Lou Hoffman from The Hoffman Agency pointed me to this article from the New York Times:
Tracking how many people view articles, and then rewarding — or shaming — writers based on those results has become increasingly common in old and new media newsrooms. The Christian Science Monitor now sends a daily e-mail message to its staff that lists the number of page views for each article on the paper’s Web site that day.
The New York Times, The Washington Post and The Los Angeles Times all display a “most viewed” list on their home pages. Some media outlets, including Bloomberg News and Gawker Media, now pay writers based in part on how many readers click on their articles.
At Gawker Media’s offices in Manhattan, a flat-screen television mounted on the wall displays the 10 most-viewed articles across all Gawker’s Web sites. The author’s last name, along with the number of page views that hour and over all are prominently shown in real time on the screen, which Gawker has named the “big board.”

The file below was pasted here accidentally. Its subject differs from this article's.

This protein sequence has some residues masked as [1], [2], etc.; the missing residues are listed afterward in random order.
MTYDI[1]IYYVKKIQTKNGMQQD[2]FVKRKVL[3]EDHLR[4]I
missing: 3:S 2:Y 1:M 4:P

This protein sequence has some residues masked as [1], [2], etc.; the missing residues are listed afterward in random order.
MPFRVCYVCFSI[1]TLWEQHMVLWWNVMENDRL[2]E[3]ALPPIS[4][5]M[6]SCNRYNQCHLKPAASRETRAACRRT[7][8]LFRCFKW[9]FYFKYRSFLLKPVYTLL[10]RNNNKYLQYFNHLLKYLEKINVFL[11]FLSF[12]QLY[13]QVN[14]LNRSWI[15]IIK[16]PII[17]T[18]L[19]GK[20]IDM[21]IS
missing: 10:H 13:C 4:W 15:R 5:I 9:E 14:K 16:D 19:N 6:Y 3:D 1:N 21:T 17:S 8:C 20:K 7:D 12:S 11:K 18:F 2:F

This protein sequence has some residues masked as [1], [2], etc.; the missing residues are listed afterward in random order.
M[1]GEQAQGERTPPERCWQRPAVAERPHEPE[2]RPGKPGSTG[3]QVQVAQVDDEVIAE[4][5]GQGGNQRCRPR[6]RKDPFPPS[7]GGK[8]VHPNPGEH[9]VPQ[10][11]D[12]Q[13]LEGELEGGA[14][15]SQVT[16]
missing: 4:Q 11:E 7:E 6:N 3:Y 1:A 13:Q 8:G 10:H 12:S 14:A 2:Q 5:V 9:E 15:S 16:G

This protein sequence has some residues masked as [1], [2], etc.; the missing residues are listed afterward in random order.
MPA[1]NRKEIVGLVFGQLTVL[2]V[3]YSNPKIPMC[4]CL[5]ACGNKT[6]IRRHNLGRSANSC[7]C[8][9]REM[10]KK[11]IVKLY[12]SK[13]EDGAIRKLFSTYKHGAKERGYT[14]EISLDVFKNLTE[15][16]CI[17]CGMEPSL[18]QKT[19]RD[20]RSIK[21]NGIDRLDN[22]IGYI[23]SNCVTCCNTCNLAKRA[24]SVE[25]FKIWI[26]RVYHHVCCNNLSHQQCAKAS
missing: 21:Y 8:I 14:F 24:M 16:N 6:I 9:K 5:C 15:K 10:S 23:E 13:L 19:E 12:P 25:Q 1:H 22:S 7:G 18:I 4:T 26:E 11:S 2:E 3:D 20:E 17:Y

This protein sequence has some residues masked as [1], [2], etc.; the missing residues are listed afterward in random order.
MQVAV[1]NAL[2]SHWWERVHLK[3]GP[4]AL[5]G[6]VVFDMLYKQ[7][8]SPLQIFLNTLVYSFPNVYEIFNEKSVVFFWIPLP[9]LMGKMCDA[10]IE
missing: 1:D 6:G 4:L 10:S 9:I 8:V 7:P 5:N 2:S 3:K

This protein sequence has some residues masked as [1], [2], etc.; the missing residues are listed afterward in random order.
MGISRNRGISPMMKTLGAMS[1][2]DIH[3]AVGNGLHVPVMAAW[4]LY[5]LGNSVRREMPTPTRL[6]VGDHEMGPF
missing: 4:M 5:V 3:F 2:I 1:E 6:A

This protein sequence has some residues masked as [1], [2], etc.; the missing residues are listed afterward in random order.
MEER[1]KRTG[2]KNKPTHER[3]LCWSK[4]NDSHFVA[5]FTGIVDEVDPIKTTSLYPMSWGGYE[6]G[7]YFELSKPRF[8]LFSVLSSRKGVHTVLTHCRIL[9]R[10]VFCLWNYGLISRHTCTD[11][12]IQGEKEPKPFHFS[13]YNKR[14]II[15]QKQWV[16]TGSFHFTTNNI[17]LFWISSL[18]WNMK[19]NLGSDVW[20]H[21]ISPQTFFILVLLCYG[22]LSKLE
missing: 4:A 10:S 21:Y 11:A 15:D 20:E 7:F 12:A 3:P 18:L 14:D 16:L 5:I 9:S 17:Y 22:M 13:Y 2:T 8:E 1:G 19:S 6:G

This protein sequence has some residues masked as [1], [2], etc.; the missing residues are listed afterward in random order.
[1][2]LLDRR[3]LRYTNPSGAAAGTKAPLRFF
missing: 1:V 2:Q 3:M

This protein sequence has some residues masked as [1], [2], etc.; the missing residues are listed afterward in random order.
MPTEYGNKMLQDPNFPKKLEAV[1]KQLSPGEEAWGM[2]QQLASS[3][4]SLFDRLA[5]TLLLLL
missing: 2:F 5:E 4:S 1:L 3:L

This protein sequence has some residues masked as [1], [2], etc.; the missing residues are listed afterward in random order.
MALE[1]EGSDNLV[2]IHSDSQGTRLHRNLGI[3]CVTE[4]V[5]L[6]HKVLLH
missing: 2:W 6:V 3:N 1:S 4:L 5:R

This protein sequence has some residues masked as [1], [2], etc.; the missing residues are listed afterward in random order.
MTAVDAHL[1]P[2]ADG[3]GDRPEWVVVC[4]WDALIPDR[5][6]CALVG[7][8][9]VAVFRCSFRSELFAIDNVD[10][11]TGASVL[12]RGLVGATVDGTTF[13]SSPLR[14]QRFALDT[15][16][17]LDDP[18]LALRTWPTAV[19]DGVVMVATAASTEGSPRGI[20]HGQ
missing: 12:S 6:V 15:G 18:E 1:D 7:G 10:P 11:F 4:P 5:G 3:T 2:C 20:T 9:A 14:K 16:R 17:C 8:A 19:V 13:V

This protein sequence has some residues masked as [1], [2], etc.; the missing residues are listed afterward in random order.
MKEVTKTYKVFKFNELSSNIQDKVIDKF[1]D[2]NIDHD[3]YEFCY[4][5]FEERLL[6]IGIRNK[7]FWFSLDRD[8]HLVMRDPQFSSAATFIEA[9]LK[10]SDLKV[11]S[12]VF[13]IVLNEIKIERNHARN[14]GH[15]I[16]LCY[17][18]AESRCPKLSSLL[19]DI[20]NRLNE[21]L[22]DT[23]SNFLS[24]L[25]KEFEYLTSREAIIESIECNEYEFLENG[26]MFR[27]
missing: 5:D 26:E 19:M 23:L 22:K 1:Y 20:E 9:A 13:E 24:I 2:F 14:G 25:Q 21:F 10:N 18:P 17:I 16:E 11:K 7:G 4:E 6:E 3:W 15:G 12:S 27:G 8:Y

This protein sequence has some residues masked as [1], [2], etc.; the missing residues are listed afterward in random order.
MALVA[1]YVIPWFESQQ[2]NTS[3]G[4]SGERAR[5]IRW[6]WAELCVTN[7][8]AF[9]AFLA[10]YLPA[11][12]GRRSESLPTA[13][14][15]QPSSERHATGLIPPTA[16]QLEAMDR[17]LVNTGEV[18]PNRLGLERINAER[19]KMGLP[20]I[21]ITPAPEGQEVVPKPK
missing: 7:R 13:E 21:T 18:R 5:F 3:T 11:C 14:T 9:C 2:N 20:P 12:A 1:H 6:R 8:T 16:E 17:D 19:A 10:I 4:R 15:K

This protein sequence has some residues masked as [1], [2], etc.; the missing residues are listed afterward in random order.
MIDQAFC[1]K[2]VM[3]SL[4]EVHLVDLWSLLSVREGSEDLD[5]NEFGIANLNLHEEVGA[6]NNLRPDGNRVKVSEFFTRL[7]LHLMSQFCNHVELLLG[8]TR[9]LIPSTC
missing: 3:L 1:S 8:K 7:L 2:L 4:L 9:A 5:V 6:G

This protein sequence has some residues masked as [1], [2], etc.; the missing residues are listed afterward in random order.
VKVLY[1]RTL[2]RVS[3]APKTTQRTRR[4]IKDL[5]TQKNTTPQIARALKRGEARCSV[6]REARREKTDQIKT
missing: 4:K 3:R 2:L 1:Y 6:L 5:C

“Sometimes one sees writers just standing before it, like early hominids in front of a monolith,” said Nick Denton, Gawker Media’s founder. Mr. Denton said not all writers have warmed to the concept. “But the best exclusives do get rewarded,” he added, noting that bonuses for writers are calculated in part based on page views.
This brings up an issue I raised in January:
The killer pitch is simple: "Write a story about my client and we will help drive page views to your story."
Fortunately, PR firms don't know how to reliably drive page views -- at least not yet. But once they figure it out look out because journalists will be tempted to work with those PR agencies that help determine their paychecks.
There is also another sinister side to "page view journalism." If you know how to drive page views to a story, you can also drive page views away from a story. If a journalist writes an unfavorable story then a PR agency could help to diminish the "public" aspect of that story.
The danger of page view journalism is that money will be used to determine what you read, see and hear. And that's because the economics of journalism is determined today by page views. Change the economics and you change the story.
The medium is not the message. In today's media: page views is the message.(Please note: The majority of ZDNet bloggers are paid by the number of page views but that doesn't mean we write for page views.)